Title: Somebody Up There Hates You
Author: Hollis Seamon
Publisher: Algonquin Young Readers
Release Date: September 3rd, 2013
Interest: Debut author / Contemp
Summary (From Goodreads):
Chemo, radiation, a zillion surgeries, watching my mom age twenty years in twenty months: if that’s part of the Big Dude’s plan, then it’s pretty obvious, isn’t it? Somebody Up There Hates You.
SUTHY has landed me here in this hospice, where we—that’s me and Sylvie—are the only people under 30 in the whole place, sweartogod. But I’m not dead yet. I still need to keep things interesting. Sylvie, too. I mean, we’re kids, hospice-hostages or not. We freak out visitors; I get my uncle to sneak me out for one insane Halloween night. Stuff like that. And Sylvie wants to make things even more interesting. That girl’s got big plans.
Only Sylvie’s father is so nuclear-blasted by what’s happened to his little girl, he glows orange, I swear. That’s one scary man, and he’s not real fond of me. So we got a major family feud going on, right here in hospice. DO NOT CROSS line running down the middle of the hall, me on one side, her on the other. It’s crazy.
In the middle of all of this, really, there’s just me and Sylvie, a guy and a girl. And we want to live, in our way, by our own rules, in whatever time we’ve got. We will pack in some living before we go, trust me.
I was hesitant to read Somebody Up There Hates You because its main character, Richard, has terminal cancer. I don’t do well with “cancer books.” Hollis Seamon’s debut, however, was worth stepping out of my comfort zone.
This may not be the case for everyone, but Somebody Up There Hate You didn’t make me overly emotional while reading. Sure, a couple scenes made me teary, but I never actually cried. And I teared up over the most unexpected scenes. For instance, there’s a scene that involves a nurse getting Richard a can of Coke, and Richard realizes that the nurse bought it for him. I couldn’t believe it made me teary, but it did. I actually think I laughed more than I teared up.
Speaking of that nurse, who’s name is Edward, I love his character. He and Richard have a strong relationship even though it’s a nurse/patient relationship. It’s obvious that both characters care for each other. I’m sure if I were in Edward’s position I would grow attached to Richard as well. What I like most about Edward is that he really takes on the role of responsible adult, but he also knows when to bend a little and help Richard when he needs it.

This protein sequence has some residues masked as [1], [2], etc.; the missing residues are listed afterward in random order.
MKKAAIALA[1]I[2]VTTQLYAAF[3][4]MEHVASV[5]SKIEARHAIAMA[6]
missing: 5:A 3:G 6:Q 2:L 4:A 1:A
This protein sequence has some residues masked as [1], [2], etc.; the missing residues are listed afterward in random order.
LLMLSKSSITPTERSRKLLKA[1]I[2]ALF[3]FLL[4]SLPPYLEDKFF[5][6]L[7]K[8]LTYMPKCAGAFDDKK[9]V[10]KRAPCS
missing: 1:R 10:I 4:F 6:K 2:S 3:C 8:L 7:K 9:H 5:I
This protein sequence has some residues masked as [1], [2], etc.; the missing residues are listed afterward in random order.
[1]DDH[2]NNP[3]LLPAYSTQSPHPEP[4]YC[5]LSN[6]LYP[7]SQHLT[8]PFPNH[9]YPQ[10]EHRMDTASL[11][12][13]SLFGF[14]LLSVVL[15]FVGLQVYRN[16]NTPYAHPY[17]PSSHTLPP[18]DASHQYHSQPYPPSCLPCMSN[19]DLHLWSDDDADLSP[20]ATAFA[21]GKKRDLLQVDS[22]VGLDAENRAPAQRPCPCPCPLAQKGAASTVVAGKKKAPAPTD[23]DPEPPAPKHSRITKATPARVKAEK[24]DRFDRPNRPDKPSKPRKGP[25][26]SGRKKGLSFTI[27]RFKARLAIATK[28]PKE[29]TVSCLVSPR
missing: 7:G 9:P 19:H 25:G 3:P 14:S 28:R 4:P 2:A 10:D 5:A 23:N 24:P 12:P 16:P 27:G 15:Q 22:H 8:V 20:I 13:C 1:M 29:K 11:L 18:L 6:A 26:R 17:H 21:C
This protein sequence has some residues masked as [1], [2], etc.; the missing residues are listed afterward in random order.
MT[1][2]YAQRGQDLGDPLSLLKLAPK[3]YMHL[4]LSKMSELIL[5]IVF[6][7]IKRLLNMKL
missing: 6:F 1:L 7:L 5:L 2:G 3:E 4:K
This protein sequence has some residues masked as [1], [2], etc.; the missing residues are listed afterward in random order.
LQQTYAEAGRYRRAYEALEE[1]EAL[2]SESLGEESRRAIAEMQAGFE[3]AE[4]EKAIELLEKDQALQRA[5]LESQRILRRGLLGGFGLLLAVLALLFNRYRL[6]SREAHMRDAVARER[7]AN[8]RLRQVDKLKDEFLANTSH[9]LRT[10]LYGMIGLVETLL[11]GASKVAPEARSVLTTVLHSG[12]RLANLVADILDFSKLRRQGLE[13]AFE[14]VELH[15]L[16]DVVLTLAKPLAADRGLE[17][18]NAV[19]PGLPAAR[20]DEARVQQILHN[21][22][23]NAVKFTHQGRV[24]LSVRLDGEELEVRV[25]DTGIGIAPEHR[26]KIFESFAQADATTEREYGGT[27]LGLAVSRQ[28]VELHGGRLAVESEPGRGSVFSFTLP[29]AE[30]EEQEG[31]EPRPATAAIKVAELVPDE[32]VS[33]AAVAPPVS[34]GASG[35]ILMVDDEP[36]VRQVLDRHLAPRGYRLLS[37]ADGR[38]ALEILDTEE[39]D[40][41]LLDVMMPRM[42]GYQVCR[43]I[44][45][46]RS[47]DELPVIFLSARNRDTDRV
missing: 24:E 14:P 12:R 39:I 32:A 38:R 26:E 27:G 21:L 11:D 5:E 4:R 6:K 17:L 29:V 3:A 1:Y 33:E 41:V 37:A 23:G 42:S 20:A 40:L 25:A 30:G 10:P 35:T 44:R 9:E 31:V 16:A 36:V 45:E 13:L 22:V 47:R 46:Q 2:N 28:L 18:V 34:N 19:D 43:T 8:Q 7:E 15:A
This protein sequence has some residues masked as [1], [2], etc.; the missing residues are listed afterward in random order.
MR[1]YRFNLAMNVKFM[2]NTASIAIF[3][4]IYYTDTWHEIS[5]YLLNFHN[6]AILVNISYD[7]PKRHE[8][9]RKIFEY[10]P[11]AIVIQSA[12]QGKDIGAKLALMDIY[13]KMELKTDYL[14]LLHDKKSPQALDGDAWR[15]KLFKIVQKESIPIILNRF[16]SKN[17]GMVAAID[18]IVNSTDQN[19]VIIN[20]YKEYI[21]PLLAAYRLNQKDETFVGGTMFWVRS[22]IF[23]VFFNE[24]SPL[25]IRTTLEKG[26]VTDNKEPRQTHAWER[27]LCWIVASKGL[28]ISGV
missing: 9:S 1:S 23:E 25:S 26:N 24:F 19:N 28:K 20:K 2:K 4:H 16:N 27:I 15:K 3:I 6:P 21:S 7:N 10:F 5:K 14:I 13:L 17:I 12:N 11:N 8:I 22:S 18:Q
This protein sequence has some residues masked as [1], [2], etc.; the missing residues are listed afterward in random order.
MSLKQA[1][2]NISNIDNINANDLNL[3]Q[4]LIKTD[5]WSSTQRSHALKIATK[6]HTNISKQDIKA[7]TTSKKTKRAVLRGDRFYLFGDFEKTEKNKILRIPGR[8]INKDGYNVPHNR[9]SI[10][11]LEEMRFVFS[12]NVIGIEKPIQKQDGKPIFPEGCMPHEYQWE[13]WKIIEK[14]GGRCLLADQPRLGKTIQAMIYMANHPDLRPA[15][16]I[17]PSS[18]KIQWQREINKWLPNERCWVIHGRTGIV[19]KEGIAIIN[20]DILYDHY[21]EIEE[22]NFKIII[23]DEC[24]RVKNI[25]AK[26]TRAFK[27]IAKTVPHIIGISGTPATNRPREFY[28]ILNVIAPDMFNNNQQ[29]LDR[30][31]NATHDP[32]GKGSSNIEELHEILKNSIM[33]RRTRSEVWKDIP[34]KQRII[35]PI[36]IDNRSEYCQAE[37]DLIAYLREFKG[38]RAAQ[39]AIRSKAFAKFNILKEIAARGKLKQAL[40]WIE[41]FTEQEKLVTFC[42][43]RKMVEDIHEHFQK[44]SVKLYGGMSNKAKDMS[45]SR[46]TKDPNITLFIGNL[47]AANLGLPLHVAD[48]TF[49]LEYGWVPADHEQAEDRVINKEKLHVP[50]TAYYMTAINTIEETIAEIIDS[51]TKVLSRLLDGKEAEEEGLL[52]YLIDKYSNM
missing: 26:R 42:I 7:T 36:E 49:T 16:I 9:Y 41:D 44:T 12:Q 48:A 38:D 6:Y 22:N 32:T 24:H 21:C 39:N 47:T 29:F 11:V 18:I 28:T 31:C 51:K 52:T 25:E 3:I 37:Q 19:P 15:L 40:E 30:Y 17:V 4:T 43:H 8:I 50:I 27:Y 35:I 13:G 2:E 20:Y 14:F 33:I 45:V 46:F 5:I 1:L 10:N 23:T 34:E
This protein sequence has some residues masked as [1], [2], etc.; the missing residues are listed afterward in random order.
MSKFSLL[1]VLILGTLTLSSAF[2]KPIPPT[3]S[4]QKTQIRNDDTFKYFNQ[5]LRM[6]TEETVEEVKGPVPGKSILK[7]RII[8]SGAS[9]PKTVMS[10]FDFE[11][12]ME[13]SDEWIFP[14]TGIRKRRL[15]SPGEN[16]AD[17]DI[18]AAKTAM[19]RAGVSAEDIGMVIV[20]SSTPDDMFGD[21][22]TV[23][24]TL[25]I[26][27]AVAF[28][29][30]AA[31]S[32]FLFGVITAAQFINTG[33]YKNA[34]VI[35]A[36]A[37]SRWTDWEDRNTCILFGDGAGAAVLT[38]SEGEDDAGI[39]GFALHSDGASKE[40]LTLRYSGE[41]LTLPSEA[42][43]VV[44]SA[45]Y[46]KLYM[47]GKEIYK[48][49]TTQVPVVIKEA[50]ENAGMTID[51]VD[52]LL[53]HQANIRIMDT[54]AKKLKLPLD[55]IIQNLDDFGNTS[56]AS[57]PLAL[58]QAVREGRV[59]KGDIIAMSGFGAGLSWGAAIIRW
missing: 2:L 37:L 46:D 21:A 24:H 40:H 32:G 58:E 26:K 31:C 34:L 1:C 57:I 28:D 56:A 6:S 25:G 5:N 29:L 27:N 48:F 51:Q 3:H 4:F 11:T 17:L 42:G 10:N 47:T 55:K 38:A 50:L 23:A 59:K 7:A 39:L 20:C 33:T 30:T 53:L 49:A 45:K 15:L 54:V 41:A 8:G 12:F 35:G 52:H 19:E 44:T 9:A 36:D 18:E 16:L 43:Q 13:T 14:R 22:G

Something about Somebody Up There Hates You that I liked but also think needs a little work is the addition of characters throughout the story. Edward is a constant character, so I felt like I knew him pretty well by the end, or as well as I could get to know a secondary character. We meet a few different secondary characters that stick around for a couple chapters, but then they’re gone and we don’t “see” them again. I enjoyed the chapters with Richard’s uncle, but once those are done he doesn’t return. There are reasons why he doesn’t return, but it still felt like there were loose ends to tie up. He served the story to add some excitement to Richard’s life and that was about it. Most of the secondary characters added to the story mostly seem like they were included to make things conveniently work out for Richard and/or add some excitement to his life and to the story. I enjoyed it, but I would have appreciated it more if more was offered.
Another piece that left me feeling conflicted is all the drama towards the end of the book. I won’t go into too much detail because I don’t want to spoil anything, but a lot of it felt over the top. Emotions run high in the hospital, especially in hospice, but the scenes become a little dramatic. I’m sorry that I’m not explaining this well. I was having a hard time figuring out how I was going to put it into words when I was reading it and now that I’m done, I’m still having a hard time. Again, I still enjoyed these parts, but I shook my head a little while reading them.
I don’t know if I’d recommend this to middle school students. Richard is a teenage boy and therefore thinks about sex pretty often. There are even a few sexual scenes that might be questionable for middle school students. I have no issues with my high school students reading this, but if you’re working with middle school students I recommend reading this first. I do want to add, however, that the scenes are not grotesque. One of the scenes towards the end is written quite well, actually. I’m confident that plenty of my guys in class will connect with Richard and enjoy Somebody Up There Hates You.
Hollis Seamon has written an entertaining debut. I think fans of John Green’s The Fault in Our Stars, Ned Vizzini’s It’s Kind of a Funny Story, and Gae Polisner’s The Pull of Gravity will enjoy Somebody Up There Hates You. Richard has a unique way of looking at life and a solid voice. I’m looking forward to reading more of Seamon’s books.